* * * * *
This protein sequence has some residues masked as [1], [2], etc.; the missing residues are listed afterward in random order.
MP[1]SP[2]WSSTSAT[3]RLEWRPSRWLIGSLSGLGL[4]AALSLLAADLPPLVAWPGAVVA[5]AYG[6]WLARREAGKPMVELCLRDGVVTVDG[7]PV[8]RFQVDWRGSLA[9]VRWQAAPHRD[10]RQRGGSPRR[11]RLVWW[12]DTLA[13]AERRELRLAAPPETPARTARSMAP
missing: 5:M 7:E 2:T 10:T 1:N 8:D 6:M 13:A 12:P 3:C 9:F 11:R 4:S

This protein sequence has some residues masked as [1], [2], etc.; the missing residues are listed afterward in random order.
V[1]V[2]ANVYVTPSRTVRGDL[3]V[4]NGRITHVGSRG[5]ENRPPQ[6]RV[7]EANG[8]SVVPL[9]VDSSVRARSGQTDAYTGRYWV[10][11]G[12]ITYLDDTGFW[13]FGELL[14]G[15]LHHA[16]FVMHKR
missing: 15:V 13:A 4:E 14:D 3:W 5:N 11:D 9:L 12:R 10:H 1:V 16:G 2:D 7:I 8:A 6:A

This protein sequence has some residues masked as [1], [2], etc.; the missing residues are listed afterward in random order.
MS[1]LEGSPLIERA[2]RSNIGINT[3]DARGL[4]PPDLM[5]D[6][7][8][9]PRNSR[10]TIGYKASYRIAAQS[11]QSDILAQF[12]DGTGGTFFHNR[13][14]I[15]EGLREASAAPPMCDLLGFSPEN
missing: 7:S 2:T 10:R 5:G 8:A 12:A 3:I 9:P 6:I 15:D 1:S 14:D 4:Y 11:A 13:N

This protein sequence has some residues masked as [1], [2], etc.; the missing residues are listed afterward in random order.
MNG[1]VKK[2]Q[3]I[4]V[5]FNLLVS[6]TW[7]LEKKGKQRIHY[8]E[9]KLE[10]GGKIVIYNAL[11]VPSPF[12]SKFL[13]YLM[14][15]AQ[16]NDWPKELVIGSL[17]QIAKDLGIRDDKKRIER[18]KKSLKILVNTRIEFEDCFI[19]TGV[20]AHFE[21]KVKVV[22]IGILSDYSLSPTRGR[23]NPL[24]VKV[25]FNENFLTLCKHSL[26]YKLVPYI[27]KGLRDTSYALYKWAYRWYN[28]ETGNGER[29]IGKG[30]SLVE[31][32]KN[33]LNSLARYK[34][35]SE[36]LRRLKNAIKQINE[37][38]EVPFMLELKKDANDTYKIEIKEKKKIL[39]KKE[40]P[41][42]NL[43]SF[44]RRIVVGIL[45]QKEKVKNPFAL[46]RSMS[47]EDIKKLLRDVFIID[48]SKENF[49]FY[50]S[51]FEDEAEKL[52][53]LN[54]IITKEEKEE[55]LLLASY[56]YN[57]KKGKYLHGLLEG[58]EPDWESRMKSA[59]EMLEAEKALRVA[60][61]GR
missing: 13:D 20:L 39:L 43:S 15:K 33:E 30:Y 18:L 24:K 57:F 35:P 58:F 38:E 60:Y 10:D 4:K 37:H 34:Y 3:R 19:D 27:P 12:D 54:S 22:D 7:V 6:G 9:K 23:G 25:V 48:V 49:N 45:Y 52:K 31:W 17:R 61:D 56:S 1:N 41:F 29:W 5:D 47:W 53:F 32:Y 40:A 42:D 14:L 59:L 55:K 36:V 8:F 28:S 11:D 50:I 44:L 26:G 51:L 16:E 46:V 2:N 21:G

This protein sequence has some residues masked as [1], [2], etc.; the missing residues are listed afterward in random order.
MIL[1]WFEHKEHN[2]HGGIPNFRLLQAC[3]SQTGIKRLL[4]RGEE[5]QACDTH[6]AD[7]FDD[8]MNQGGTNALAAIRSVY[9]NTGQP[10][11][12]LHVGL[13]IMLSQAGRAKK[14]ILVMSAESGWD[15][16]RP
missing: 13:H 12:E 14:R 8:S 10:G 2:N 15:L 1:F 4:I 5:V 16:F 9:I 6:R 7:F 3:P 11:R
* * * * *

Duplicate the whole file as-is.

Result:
This protein sequence has some residues masked as [1], [2], etc.; the missing residues are listed afterward in random order.
MP[1]SP[2]WSSTSAT[3]RLEWRPSRWLIGSLSGLGL[4]AALSLLAADLPPLVAWPGAVVA[5]AYG[6]WLARREAGKPMVELCLRDGVVTVDG[7]PV[8]RFQVDWRGSLA[9]VRWQAAPHRD[10]RQRGGSPRR[11]RLVWW[12]DTLA[13]AERRELRLAAPPETPARTARSMAP
missing: 5:M 7:E 2:T 10:T 1:N 8:D 6:M 13:A 12:P 3:C 9:F 11:R 4:S

This protein sequence has some residues masked as [1], [2], etc.; the missing residues are listed afterward in random order.
V[1]V[2]ANVYVTPSRTVRGDL[3]V[4]NGRITHVGSRG[5]ENRPPQ[6]RV[7]EANG[8]SVVPL[9]VDSSVRARSGQTDAYTGRYWV[10][11]G[12]ITYLDDTGFW[13]FGELL[14]G[15]LHHA[16]FVMHKR
missing: 15:V 13:A 4:E 14:D 3:W 5:N 11:D 9:L 12:R 10:H 1:V 16:G 2:D 7:I 8:A 6:A

This protein sequence has some residues masked as [1], [2], etc.; the missing residues are listed afterward in random order.
MS[1]LEGSPLIERA[2]RSNIGINT[3]DARGL[4]PPDLM[5]D[6][7][8][9]PRNSR[10]TIGYKASYRIAAQS[11]QSDILAQF[12]DGTGGTFFHNR[13][14]I[15]EGLREASAAPPMCDLLGFSPEN
missing: 7:S 2:T 10:R 5:G 8:A 12:A 3:I 9:P 6:I 15:D 1:S 14:D 4:Y 11:A 13:N

This protein sequence has some residues masked as [1], [2], etc.; the missing residues are listed afterward in random order.
MNG[1]VKK[2]Q[3]I[4]V[5]FNLLVS[6]TW[7]LEKKGKQRIHY[8]E[9]KLE[10]GGKIVIYNAL[11]VPSPF[12]SKFL[13]YLM[14][15]AQ[16]NDWPKELVIGSL[17]QIAKDLGIRDDKKRIER[18]KKSLKILVNTRIEFEDCFI[19]TGV[20]AHFE[21]KVKVV[22]IGILSDYSLSPTRGR[23]NPL[24]VKV[25]FNENFLTLCKHSL[26]YKLVPYI[27]KGLRDTSYALYKWAYRWYN[28]ETGNGER[29]IGKG[30]SLVE[31][32]KN[33]LNSLARYK[34][35]SE[36]LRRLKNAIKQINE[37][38]EVPFMLELKKDANDTYKIEIKEKKKIL[39]KKE[40]P[41][42]NL[43]SF[44]RRIVVGIL[45]QKEKVKNPFAL[46]RSMS[47]EDIKKLLRDVFIID[48]SKENF[49]FY[50]S[51]FEDEAEKL[52][53]LN[54]IITKEEKEE[55]LLLASY[56]YN[57]KKGKYLHGLLEG[58]EPDWESRMKSA[59]EMLEAEKALRVA[60][61]GR
missing: 13:D 20:L 39:L 43:S 15:K 33:E 30:Y 18:L 24:K 57:F 35:P 58:F 38:E 60:Y 10:D 4:K 37:H 34:Y 3:R 19:D 27:P 12:D 54:S 22:D 7:V 6:G 9:K 23:G 25:V 48:V 49:N 45:Y 52:K 31:W 17:R 61:D 56:S 1:N 41:F 29:W 5:D 47:W 53:F 32:Y 40:A 42:D 14:L 59:L 55:K 36:V 8:F 28:S 11:D 50:I 44:L 26:G 51:L 16:E 46:V 2:N 21:G

This protein sequence has some residues masked as [1], [2], etc.; the missing residues are listed afterward in random order.
MIL[1]WFEHKEHN[2]HGGIPNFRLLQAC[3]SQTGIKRLL[4]RGEE[5]QACDTH[6]AD[7]FDD[8]MNQGGTNALAAIRSVY[9]NTGQP[10][11][12]LHVGL[13]IMLSQAGRAKK[14]ILVMSAESGWD[15][16]RP
missing: 13:H 12:E 14:R 8:S 10:G 2:N 15:L 1:F 4:I 5:V 16:F 9:I 6:R 7:F 3:P 11:R